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Concussion - Essay Example

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There is a risk that a player may acquire this injury in almost all contact sports such as boxing, Ice hockey and football (Barry, Dillingham and McGuire,…
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Concussion - Concussion Concussion can be defined as a transient distortion in neural function secondary to some trauma such as head injury. There is a risk that a player may acquire this injury in almost all contact sports such as boxing, Ice hockey and football (Barry, Dillingham and McGuire, 2002).
The injury can occur as a result of direct or indirect blow to the head. All components of brain such as cerebral cortex, and brainstem are suspended in an aqueous solution called cerebrospinal fluid. When a blow is inflicted on the head, the force causes these structures to shake or compress against the skull bone. This can either cause a direct injury to the brain to produce swelling or formation of a hematoma (blood clot) that compress over different brain structures (Starkey, 2013).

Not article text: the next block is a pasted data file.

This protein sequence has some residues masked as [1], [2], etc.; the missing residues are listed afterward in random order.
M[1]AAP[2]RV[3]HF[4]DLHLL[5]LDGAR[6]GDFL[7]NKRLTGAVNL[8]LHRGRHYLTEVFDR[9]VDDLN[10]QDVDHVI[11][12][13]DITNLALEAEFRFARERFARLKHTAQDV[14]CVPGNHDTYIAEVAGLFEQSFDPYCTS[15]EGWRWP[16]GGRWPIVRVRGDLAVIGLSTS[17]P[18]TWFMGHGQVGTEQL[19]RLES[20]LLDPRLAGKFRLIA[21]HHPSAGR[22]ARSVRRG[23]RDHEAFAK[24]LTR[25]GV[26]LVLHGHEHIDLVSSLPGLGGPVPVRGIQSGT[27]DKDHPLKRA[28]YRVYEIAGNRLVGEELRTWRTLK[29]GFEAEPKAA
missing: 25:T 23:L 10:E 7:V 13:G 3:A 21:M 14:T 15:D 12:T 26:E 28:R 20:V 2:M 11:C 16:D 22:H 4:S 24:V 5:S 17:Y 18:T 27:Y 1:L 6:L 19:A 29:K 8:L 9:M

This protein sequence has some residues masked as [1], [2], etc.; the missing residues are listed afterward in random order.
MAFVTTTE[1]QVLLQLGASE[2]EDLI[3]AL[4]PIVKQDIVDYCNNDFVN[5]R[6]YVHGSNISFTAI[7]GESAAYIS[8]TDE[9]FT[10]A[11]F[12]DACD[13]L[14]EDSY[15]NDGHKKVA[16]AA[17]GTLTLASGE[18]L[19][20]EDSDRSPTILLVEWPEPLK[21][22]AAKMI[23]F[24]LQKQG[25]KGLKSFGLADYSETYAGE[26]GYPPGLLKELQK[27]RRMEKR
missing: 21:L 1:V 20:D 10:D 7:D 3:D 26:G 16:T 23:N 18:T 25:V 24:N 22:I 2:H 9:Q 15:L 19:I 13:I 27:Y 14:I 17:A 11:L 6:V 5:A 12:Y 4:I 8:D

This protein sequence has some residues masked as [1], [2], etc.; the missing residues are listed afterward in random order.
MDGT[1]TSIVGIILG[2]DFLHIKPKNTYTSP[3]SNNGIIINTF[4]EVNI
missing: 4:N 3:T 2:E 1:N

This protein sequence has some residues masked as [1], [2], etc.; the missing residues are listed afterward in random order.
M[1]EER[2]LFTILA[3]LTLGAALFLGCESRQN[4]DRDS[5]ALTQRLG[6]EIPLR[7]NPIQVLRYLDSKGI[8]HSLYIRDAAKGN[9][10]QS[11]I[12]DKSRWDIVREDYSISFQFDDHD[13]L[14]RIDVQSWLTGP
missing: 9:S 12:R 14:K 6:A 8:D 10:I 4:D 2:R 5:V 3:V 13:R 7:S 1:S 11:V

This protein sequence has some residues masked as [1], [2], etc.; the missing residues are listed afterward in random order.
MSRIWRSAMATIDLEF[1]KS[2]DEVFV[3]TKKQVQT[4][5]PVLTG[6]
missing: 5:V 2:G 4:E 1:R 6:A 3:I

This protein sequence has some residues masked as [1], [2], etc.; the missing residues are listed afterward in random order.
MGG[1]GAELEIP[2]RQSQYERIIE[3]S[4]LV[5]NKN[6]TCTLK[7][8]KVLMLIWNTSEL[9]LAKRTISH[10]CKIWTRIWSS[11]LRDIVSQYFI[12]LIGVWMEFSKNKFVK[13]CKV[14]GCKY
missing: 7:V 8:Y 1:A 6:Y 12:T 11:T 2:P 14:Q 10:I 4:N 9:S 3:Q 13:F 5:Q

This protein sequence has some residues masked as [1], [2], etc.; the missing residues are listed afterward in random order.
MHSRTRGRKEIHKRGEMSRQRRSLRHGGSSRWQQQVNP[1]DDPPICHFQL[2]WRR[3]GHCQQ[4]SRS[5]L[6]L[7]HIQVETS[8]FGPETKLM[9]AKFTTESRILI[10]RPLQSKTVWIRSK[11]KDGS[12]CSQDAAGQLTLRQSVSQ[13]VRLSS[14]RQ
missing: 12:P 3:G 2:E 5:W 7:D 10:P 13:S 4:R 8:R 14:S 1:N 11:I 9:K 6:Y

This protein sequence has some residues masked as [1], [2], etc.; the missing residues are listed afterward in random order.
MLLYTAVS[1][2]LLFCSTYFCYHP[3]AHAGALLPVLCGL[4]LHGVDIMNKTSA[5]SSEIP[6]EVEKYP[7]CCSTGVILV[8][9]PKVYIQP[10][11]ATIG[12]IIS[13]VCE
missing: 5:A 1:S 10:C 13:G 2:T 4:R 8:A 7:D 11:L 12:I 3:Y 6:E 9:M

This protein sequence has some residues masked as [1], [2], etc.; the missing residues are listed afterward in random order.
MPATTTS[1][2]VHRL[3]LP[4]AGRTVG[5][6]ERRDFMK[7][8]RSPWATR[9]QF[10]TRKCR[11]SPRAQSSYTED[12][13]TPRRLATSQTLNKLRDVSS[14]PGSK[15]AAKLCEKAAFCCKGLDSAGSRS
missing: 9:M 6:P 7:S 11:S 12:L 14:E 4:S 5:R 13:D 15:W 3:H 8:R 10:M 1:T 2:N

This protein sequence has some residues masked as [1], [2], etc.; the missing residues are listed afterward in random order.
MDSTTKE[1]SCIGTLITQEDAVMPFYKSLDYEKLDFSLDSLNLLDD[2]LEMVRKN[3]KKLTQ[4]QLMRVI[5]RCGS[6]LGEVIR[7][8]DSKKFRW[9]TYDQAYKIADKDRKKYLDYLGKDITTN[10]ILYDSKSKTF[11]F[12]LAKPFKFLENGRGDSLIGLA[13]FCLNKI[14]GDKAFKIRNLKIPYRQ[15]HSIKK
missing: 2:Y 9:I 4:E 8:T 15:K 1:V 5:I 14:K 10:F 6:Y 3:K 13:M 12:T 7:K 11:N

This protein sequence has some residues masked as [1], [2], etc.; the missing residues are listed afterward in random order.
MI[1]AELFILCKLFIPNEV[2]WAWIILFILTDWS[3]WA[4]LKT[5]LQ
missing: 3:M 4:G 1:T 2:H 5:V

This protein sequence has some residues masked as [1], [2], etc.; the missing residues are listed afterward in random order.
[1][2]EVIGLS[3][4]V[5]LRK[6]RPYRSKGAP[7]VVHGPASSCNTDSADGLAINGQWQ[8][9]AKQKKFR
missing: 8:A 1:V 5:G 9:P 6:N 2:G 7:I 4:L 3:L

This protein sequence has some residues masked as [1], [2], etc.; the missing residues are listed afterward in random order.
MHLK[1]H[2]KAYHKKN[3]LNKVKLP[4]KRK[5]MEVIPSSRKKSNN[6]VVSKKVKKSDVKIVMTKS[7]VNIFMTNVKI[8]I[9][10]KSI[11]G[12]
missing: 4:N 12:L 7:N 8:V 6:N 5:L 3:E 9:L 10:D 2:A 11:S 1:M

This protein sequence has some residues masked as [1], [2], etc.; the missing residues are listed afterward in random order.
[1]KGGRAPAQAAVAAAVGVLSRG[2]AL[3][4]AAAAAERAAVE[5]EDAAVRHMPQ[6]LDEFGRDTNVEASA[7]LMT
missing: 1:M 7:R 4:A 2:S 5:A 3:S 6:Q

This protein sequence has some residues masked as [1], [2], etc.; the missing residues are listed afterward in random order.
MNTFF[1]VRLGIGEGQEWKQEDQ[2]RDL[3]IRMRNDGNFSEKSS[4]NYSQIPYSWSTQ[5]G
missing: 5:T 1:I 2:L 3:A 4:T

Concussion may or may not be associated with loss of consciousness. Other symptoms include nausea, vomiting, headache, unsteady gait, photophobia, retrograde amnesia and disorientation of other neurological functions. There are four grading of concussion depending on signs and symptoms of the patient (Barry, Dillingham and McGuire, 2002). When the severity of damage to the brain tissue is more, patient presents with more deteriorating signs and symptoms and graded high on the grading scale.
Management and rehabilitation plan also depends on the severity or grading and the frequency of head injury. As injury is internal, much focus is on rest during rehabilitation process for healing. Sport players are asked to abstain from contact activities to prevent any superimposed injury that can result in “second impact syndrome” (Barry, Dillingham and McGuire, 2002).
Reference:
Barry, N. N., Dillingham, M. F., & McGuire, J. L. (2002). Nonsurgical sports medicine: Preparticipation exam through rehabilitation. Baltimore: Johns Hopkins University Press.
Starkey, C. (2013). Athletic training and sports medicine: An integrated approach. Burlington, MA: Jones & Bartlett Learning. Read More
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